Carmera Scores Lear Partnership, Adds Ex-Waymo Exec to Advisory Team

The month of May was big for Carmera, a startup in New York City developing high-definition maps for use in autonomous vehicles. The company rolled out a new development partnership with auto supplier Lear, and it landed a big name advisor and investor with Shaun Stewart, the former chief business officer of self-driving technology business Waymo.

Carmera CEO Ro Gupta says both developments validate the company’s work in mapping and mobility. In order for self-driving cars to correctly navigate roadways, they’ll need constantly updating, accurate maps like those that Carmera is creating.

“One of the biggest challenges for us and even Waymo is high-definition mapping” that can be scaled to all road types and locations, Gupta explains, but detailed and extensive global mapping for AVs has not yet been done.

“There are unsolved problems in change management, especially for Level 4 and higher autonomous vehicles,” he says. (The Level 4 self-driving car milestone marks when the technology is good enough for vehicles to do most of the driving and monitoring of roadways.) “That’s where we’ve always been focused—being able to create Level 4-or-better-grade maps, which require rigorous detail and must be kept up to date. We can do it with cheap cameras, and that’s what’s different about our approach.”

Stewart, the current CEO of Brooklyn innovation hub New Lab, will help shepherd Carmera’s growth by contributing advice about business development, as well as technical and strategic tips. Gupta says that Stewart’s self-driving background stretches back to Waymo’s early days, while it was still a research endeavor known as Project Chauffeur at the Google X skunkworks lab.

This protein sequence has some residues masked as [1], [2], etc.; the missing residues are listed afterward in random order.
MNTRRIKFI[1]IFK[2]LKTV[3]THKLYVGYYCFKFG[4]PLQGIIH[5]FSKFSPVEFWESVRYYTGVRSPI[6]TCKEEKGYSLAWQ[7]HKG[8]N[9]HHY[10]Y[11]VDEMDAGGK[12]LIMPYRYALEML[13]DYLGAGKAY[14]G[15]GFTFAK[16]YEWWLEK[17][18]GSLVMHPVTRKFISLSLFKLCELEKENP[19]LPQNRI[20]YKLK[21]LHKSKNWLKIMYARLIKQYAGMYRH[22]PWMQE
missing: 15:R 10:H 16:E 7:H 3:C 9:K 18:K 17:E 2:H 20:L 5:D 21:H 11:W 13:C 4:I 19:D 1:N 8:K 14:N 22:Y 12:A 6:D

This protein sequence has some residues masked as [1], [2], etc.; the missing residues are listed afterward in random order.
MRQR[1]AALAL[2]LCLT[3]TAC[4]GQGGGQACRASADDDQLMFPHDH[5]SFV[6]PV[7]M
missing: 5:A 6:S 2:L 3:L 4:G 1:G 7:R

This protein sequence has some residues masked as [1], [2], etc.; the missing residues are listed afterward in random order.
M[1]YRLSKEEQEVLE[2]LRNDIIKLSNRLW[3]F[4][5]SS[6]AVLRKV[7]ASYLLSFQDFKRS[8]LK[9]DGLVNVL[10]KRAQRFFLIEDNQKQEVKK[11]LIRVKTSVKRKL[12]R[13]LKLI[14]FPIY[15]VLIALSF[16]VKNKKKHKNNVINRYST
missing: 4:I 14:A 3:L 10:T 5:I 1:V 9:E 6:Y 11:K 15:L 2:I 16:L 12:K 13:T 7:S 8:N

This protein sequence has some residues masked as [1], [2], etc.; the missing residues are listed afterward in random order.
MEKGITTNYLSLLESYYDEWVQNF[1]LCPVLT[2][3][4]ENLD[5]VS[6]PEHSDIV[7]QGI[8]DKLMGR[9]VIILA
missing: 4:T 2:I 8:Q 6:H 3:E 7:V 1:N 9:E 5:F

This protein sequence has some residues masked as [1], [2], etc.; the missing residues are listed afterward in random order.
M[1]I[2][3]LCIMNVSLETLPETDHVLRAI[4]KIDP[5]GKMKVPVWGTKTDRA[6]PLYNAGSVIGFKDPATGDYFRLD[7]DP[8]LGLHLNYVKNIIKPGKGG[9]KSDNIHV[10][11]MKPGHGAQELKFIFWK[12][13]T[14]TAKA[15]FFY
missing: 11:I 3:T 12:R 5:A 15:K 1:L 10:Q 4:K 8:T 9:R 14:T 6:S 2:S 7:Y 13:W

Stewart says Carmera’s efforts to democratize access to HD mapping technology weighed heavily on his decision to come aboard.

“Over the course of my career I’ve seen firsthand why reliable HD mapping technology is critical to successful AV deployments,” Stewart said in a prepared statement. “The truth is, HD mapping is one of the hardest things for many companies to get right on their own. Carmera [provides] a best-in-class, vendor-agnostic solution, and that’s why I was so eager to join the team.”

Earlier this year, Carmera announced a mapping collaboration with Toyota Research Institute. Gupta says that project remains a major priority for the company as it embarks on a new partnership with Lear’s EXO Technology Partnership Program.

In 2017, Lear Acquired EXO Technology, an Israeli startup focused on highly accurate global satellite positioning in challenging weather and “urban canyon” environments, which Lear now plans to sell as a proprietary system. Carmera is the second EXO Technology partner—Hyundai was the first—and will work on testing and integrating EXO with its HD mapping and localization software.

Lear describes the EXO Technology Partnership Program as a collaborative effort between Lear, automakers, and other mobility ecosystem players that aims to provide an automotive-grade system to power Level 2/Level 3 autonomous driving and vehicle-to-infrastructure (V2X) features.

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